Also want to point out that some have confused “chosen by the Democratic Party, and they are proud of that” with “democracy”.  Quite the opposite, really!

    • #374067
      Ohio Barbarian
      Moderator
      • Total Posts: 19,446

      @jimlane An Article V Convention? That’s a stronger possibility in your mind than a military coup and maybe revolution? The oligarchy for whom you vote will never allow that.

      We hold these truths to be self-evident, that all men are created equal, that they are endowed by their Creator with certain unalienable rights, that among these are life, liberty, and the pursuit of happiness. That, to secure these rights, governments are instituted among men, deriving their just powers from the consent of the governed. That, whenever any form of government becomes destructive of these ends, it is the right of the people to alter or to abolish it, and to institute new government, laying its foundation on such principles, and organizing its powers in such form, as to them shall seem most likely to effect their safety and happiness. —American Declaration of Independence

      The purpose of all political association is the preservation of the natural and imprescriptible rights of man. These rights are liberty, property, security, and resistance to oppression.–French Declaration of the Rights of Man and Citizen

      Political power grows out of the barrel of a gun.–Mao

      History doesn’t repeat, but it rhymes.–Mark Twain

      Winter is coming and Ragnarok is only months or years behind, and yet you cannot perceive that strong possibility because you carefully keep yourself in the bubble that you call “reality-based.” All it takes is the government losing control of the Army, and if you think that can’t happen here, then you are echoing the thoughts of Lord North, Louis Bourbon, and Nicholas Romanov.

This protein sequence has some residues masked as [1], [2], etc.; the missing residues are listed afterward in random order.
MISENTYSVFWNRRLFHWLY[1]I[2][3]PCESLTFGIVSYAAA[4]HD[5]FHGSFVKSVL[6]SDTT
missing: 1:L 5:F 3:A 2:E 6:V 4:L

And even if you’re right, your reward for your Democratic Party loyalty will be to see Kamala Harris go down to defeat before someone much, much worse than Donald Trump. Which will make this nation’s fate only bloodier.

      You don’t want to believe that, either. It doesn’t matter. What happens will happen.

      It is better to vote for what you want and not get it than to vote for what you don't want and get it.--Eugene Debs

      You can jail a revolutionary, but you can't jail the revolution.--Fred Hampton

    • #374116
      Jim Lane
      Participant
      • Total Posts: 711

      @ohiobarbarian

      A convention must be convened if called for by two-thirds of the states.  The threshold is currently 34 (it goes to 35 if DC and Puerto Rico become states).  Already 28 states have called for a convention to propose a balanced-budget amendment.  The proponents might get six more states, or they might try to get what they want from the Supreme Court by pointing to various generalized calls for a convention that have been passed in decades gone by and never rescinded (link to AP story on the subject).

      How would the oligarchs feel about this?  You apparently use the phrase “the oligarchs” to encompass everyone from Rand Paul to Barack Obama.  People who are capable of discerning the differences within that group will see that there is some support and some opposition.  The right-wingers love the idea.  A prohibition on deficit spending would force major cuts to the social safety net.

      So, yes, I think an Article V convention is far more likely than a military coup or a violent revolution.  But it won’t be a convention that either you or I would root for.  It won’t propose an amendment to establish a right to health care for all.  It won’t even try to undo Citizens United.  It might try to undo Roe v. Wade but that amendment would be blocked by the 13 bluest states.  The real threat is the balanced-budget amendment, which might actually be ratified.